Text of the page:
Tesla’s focus on supply chain sustainability during Tuesday’s “Battery Day” event pushed the clean energy industry’s environmental, social and governance (ESG) problem to the fore: investors that want to see a clean energy revolution often avoid investing in the companies that extract the raw materials needed to make that happen due to ESG concerns.
“There needs to be some element of transparency [so companies can] build their supply chains and meet their [ESG] goals,” said Andrew Miller, product developer at Benchmark Mineral Intelligence, a price reporting agency, proprietary data provider and market intelligence company that is focused on the lithium ion battery to electric vehicle supply chain.
Major global brands can’t stake their future on a business supply chain that is not sustainable, Miller said. Also, access to better data could help companies improve or showcase the sustainability practices in their supply chain, Charlotte Selvey Miller, senior analyst for ESG at Benchmark added.
Battery technologies, which are central for a clean energy transition, rely on lithium, manganese, nickel and cobalt, and all of these battery technology raw materials have come under scrutiny for their carbon, water, land use and/or community impacts.
ESG is inherently company specific, and in the battery minerals space, there have been big gaps in terms of company-level data availability, Miller said. To fill this need, Benchmark, which specializes in analyzing and collecting first-hand price and market data, is launching a new ESG division. The new division’s first ESG deep dive will cover lithium; reports covering other battery raw materials and areas of the supply chain will follow.
Earlier this week, the World Economic Forum, together with the “big four” accounting firms, released a set of universal ESG metrics and disclosures that companies can use regardless of industry or region. Separately, the World Economic Forum also announced that it collaborated with the Impact Management Project to bring together the efforts of the five leading independent global framework and standard-setters to work towards a comprehensive corporate reporting system around sustainability.
More work to do on the “E”
Even though large asset managers can impact corporate behavior through their substantial holdings in major companies and their outsized voting impact, some large asset managers aren’t pushing companies hard enough on climate change, a report by the shareholder advocacy group, Majority Action, said. For example, BlackRock and Vanguard, the world’s largest asset managers and among the top three shareholders in the vast majority of S&P 500 companies, voted to undermine global investor efforts to promote responsible corporate climate action—despite public commitments to hold corporate directors accountable in the 2020 proxy season, the report said, clearly referencing BlackRock CEO Laurence Fink’s letter to CEOs on the need for boardroom accountability on climate risk.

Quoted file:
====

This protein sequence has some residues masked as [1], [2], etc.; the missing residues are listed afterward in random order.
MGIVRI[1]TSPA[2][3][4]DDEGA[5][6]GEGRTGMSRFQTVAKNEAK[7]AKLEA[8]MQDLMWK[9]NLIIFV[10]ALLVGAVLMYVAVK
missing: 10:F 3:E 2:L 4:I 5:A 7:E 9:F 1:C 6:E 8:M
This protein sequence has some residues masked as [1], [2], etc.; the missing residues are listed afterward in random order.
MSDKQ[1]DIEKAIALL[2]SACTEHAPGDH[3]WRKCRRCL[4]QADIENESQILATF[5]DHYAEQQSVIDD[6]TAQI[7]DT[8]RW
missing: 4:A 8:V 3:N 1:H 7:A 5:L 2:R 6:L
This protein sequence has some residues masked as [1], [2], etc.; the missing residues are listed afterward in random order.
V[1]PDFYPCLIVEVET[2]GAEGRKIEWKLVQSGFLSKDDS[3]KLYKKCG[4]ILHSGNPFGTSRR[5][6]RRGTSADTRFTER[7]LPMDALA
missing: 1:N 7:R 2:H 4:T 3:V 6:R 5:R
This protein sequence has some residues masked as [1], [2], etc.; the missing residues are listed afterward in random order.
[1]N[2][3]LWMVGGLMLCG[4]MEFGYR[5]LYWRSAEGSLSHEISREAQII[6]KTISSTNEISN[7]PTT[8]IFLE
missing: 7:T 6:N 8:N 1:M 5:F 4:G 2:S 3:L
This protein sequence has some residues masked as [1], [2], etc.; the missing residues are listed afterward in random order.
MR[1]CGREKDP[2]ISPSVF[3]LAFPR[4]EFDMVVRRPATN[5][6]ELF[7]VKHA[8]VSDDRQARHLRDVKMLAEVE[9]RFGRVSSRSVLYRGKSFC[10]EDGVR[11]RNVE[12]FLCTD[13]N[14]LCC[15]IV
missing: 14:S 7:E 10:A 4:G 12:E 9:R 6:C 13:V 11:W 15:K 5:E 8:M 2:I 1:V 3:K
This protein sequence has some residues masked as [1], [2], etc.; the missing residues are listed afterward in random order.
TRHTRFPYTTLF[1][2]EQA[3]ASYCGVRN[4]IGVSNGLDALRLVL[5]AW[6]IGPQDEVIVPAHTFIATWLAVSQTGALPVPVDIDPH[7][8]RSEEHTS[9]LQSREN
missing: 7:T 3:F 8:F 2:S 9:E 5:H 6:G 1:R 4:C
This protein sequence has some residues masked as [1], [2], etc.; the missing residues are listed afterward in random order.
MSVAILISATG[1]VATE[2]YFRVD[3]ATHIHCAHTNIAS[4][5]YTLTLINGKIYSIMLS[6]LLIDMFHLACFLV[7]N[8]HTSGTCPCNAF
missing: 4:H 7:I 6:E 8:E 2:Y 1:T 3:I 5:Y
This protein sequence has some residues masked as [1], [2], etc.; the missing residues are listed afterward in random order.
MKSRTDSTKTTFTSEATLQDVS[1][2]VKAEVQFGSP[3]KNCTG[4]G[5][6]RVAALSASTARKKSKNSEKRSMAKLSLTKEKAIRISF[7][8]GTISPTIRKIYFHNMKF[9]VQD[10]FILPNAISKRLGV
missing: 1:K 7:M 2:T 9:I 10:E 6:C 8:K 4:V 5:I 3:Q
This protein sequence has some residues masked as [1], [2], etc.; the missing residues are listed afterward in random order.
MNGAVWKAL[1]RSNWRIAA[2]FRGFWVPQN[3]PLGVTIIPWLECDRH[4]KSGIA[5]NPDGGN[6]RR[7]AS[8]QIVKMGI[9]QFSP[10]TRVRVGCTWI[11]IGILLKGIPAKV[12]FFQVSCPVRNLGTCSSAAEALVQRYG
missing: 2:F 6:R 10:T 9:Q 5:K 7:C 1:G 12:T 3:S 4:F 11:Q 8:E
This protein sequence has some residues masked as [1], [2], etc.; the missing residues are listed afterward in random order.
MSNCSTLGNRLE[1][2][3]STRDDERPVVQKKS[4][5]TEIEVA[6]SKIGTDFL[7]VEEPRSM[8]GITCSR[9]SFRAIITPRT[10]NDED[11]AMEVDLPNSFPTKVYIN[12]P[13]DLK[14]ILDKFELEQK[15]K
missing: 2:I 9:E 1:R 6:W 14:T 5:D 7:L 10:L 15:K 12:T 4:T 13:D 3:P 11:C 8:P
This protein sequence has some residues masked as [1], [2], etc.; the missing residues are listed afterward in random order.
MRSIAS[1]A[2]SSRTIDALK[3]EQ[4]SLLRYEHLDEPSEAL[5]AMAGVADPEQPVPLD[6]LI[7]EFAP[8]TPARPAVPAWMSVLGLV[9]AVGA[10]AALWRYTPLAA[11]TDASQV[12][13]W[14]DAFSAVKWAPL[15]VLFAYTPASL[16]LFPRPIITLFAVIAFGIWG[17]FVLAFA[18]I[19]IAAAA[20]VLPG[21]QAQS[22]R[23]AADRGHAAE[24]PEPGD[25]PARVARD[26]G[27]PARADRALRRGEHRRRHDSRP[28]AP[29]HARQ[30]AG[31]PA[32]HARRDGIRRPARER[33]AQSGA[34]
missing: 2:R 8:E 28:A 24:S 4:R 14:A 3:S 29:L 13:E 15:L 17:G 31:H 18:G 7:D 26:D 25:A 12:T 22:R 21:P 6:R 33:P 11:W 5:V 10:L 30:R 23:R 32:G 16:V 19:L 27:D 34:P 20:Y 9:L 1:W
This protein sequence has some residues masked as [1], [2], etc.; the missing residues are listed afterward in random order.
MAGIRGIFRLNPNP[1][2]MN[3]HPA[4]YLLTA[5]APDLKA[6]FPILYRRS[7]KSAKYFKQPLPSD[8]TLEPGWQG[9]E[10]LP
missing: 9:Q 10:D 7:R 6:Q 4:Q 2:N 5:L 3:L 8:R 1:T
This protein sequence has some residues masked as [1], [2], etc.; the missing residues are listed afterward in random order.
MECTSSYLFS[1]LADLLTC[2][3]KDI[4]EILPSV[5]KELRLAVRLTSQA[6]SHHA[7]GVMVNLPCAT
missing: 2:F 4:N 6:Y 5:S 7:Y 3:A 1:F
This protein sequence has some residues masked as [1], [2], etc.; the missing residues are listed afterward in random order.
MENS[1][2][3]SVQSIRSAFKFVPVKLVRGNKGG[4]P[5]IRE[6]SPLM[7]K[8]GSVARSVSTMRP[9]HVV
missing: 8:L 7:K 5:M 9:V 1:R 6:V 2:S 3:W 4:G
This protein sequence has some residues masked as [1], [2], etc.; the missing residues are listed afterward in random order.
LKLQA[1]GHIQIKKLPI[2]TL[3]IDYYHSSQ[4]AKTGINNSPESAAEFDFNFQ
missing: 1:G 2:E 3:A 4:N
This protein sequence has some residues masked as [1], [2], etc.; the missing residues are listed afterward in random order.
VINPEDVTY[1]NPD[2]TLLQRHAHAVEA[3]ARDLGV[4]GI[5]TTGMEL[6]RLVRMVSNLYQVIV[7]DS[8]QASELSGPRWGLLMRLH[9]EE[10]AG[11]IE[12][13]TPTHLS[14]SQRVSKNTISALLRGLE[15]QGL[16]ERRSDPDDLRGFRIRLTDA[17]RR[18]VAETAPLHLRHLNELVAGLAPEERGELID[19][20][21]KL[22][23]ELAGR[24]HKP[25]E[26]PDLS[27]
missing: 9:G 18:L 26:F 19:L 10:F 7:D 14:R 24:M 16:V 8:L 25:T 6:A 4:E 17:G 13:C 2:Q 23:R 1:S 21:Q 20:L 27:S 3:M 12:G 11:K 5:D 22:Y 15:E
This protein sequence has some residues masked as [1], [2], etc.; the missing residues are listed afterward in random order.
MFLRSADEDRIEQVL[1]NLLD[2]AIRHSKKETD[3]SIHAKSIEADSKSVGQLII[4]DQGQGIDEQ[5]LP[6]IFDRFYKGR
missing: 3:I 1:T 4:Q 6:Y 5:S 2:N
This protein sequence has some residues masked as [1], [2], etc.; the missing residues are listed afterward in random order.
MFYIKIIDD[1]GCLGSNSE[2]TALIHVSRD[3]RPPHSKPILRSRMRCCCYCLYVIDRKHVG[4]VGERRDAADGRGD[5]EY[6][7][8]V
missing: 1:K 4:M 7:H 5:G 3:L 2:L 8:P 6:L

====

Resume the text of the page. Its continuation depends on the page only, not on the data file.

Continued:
Despite the U.S. Department of Labor’s recent bid to restrict the ability of private pension plans that are covered by the Employee Retirement Income Security Act from factoring ESG considerations into investment decisions (ERISA), ESG investing is gaining momentum.
In the U.S., about half of individual investors have adopted sustainable investing, and 80% of asset-owner institutions are integrating sustainability considerations into their investment processes, according to the Morgan Stanley Institute for Sustainable Investing’s 2019 and 2020 Sustainable Signals reports.
Last year, in the U.S., $20.6 billion flowed into ESG funds, four times more than during the previous period, and even though the coronavirus pandemic triggered a global recession and months of severe market volatility during the first half of the year, sustainable funds—across stocks and bonds—weathered the period better than portfolios without a focus on ESG factors, the Morgan Stanley Institute for Sustainable Investing noted.
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